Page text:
My Memoir: Part III
Dec. 1, 2000
Welcome back to chapter three of my autobiography, "From Embryo to Imbecile."
When I last left you, it was September of 1965. I had recently turned two years old and, quite frankly, I was king of my own little world.
Then one day in September of '65, my world came crashing down around me. My mother, whom I had grown very attached to, had the gall to bring home another baby. I simply couldn't understand it.
Up until that point, I had been exemplary at performing all of the duties that a baby is supposed to accomplish. I was adorable. I made the other family members laugh. I gave my mother plenty of opportunities to snuggle with me. I even sucked my thumb, risking permanent dental disfigurement, just so I could enhance my cuteness factor.
When my mother brought home another baby, I was crushed. I had been working 24 hours a day for the last two years with only one goal in mind. I wanted to be the best darn baby this family had ever seen. In spite of this, they turned around and stabbed me in the back by bringing in another baby. The whole thing sickened me and made me terribly resentful.
When my mother arrived home with the new baby, there was a lot of hoopla involving all of the family with the exception of me. I decided to retire to the bedroom that I shared with my two brothers, for a bit of introspection. After an hour or two of whining and crying, with no one even bothering to look for me, I determined that it was time to swallow my pride.
I decided that if, in fact, this baby, was more adorable than I, it would be in the best interest of the family to concede defeat and let this new baby declare herself as "Baby of the House."
I left the sanctuary of my bedroom and headed downstairs to have a good look at the new baby.
When I arrived downstairs, I could see that the entire family was gathered around the newer model baby. They were making a huge fuss over her and I could only think that this must be the most beautiful baby the world has ever known. When I entered, with my tear stained face, a hush fell over the room. My family members parted and let me make my way towards the new baby. I knew that my family was staring at me with pity knowing that I was a washed up, old baby about to hand over his kingdom to the brand new princess.
As I toddled my way up to the new baby, who was being cradled in my mothers arms, I was fully prepared to hand over the throne. However, when my mother pulled the blanket down off the baby's face, I couldn't believe it. There staring back at me was a hideous creature. This baby wasn't cute or adorable. It was grotesque.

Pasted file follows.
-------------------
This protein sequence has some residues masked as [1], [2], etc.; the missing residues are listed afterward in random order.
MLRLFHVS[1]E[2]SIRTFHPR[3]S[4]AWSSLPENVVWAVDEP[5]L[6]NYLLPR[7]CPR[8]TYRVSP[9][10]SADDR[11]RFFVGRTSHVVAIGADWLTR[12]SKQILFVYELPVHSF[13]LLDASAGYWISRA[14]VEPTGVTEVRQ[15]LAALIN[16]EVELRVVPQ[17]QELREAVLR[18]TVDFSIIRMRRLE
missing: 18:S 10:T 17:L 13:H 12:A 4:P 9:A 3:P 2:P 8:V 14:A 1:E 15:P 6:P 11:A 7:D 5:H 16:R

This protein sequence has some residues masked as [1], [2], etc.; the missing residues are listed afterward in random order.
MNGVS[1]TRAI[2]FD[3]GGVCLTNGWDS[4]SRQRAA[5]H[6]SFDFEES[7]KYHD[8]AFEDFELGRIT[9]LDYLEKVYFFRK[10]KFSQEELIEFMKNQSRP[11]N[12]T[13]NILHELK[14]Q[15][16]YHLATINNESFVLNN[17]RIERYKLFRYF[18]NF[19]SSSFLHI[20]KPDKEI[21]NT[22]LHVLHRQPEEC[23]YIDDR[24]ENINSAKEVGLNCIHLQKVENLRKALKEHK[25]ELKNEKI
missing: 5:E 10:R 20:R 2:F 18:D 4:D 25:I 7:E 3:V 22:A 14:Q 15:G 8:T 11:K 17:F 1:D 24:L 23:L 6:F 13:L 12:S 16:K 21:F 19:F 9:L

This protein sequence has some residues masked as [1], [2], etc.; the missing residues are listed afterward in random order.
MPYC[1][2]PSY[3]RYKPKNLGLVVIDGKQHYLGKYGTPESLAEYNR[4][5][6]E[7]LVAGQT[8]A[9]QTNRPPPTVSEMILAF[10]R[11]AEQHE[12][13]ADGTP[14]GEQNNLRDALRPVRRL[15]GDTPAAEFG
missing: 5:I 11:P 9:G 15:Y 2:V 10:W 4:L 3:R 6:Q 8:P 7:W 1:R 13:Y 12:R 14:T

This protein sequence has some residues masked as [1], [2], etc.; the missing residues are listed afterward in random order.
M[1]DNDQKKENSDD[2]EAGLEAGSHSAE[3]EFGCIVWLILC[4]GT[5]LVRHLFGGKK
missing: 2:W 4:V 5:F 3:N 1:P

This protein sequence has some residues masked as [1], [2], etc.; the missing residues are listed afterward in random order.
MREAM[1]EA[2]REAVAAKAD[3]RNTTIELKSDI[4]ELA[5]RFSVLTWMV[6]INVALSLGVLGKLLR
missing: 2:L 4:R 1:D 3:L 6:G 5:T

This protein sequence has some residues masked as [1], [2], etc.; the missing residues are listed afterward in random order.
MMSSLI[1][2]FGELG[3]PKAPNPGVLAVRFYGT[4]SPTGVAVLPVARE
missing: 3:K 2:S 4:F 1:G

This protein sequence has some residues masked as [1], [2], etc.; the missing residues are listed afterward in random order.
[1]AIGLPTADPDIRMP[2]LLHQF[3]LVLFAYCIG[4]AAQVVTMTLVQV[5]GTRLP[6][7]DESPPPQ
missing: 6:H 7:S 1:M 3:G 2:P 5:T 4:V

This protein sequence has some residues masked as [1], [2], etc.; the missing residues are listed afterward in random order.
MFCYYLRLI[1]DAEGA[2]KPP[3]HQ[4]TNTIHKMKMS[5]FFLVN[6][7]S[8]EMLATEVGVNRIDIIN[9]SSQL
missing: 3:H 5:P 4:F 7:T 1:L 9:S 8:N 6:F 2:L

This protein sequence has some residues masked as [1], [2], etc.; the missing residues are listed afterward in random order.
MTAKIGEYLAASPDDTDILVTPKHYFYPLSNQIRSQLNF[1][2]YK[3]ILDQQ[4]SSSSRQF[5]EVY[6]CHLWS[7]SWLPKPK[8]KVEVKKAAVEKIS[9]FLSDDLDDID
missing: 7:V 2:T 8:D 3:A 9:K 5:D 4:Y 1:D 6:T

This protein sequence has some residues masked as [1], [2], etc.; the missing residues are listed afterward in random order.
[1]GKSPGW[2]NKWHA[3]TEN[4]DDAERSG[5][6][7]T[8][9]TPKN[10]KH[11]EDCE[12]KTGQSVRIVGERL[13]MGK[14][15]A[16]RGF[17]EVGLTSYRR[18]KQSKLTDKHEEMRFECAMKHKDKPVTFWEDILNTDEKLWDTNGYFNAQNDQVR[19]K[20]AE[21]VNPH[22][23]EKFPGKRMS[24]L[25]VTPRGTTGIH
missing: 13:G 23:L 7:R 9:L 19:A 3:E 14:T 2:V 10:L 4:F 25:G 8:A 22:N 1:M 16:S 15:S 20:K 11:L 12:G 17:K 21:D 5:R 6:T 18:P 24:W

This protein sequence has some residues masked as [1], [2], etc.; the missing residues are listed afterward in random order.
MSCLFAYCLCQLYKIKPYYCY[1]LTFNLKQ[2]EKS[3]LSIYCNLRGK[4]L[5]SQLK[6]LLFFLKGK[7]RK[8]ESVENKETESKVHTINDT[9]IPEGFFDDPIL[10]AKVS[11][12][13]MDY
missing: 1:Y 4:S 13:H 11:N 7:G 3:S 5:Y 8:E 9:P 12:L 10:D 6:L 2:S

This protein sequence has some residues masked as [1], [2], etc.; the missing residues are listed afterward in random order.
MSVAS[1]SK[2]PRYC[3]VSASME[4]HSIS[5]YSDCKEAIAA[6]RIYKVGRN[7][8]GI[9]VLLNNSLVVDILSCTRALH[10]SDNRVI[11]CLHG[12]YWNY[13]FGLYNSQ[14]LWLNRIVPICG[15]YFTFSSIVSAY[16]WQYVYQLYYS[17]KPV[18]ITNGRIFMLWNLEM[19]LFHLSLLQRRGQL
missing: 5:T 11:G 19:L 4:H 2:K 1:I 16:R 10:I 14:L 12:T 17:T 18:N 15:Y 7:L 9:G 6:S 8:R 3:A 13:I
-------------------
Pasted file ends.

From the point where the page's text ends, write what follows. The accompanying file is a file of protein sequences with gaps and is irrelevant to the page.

The new baby looked like a cross between Winston Churchill and a grapefruit that has been sitting in the back of your refrigerator for six months.
I couldn't believe it. Here I was a strapping young baby with rugged good looks and all of my family's attention was turned towards this repulsive little beast that resembled a prune. I immediately decided that if this was the kind of taste that this family had in babies, it was time for me to move out.
I slowly backed away from the new baby. I was scared to death that a claw would suddenly emerge from underneath its swaddling and try to tear my face off. As soon as I was out of harms way, I burst into tears and made my way up to my room to pack my things.
I knew it was going to be tough living on my own being only two years old, but I decided that I was going to make the best of it. I laid my "blanky" on the ground and began to roll up the essentials that I was would need to survive. I packed my pillow, my "GI Joe," three cans of "Play Dough," my "View Master," and a "Twinkie" that I had hidden in my underwear drawer.
As I was leaving, my father asked me, "Where are you going?" Even though I knew he would be crushed, I answered, "I'm running away from home."
Need any help?'
I guess he was just trying to be strong because he said, "Okay, do you need any help?" I said, "No," and I left.
It was around 4 p.m. when I left my home that day. By five o'clock, I had already eaten my "Twinkie" and I had just made it to the end of the driveway. On top of that, it was starting to get dark and I soon remembered that I was very afraid of the dark.
I was beginning to think I had made a huge mistake but now I was too embarrassed to go back.
At 5:30 p.m., my mother sent my oldest brother out to the end of the driveway with dinner. My brother asked, "Why don't you just come inside? You can't live at the end of the driveway, you'll get hit by a car?" This made a lot of sense to me, and I was really starting to get scared. I decided that my family had suffered enough so I grabbed my brother's hand and I returned triumphantly to my home.
Please join me next time when I delve into the triumphs and tragedies of year three.
Jim Cegielski writes weekly for The Meridian Star.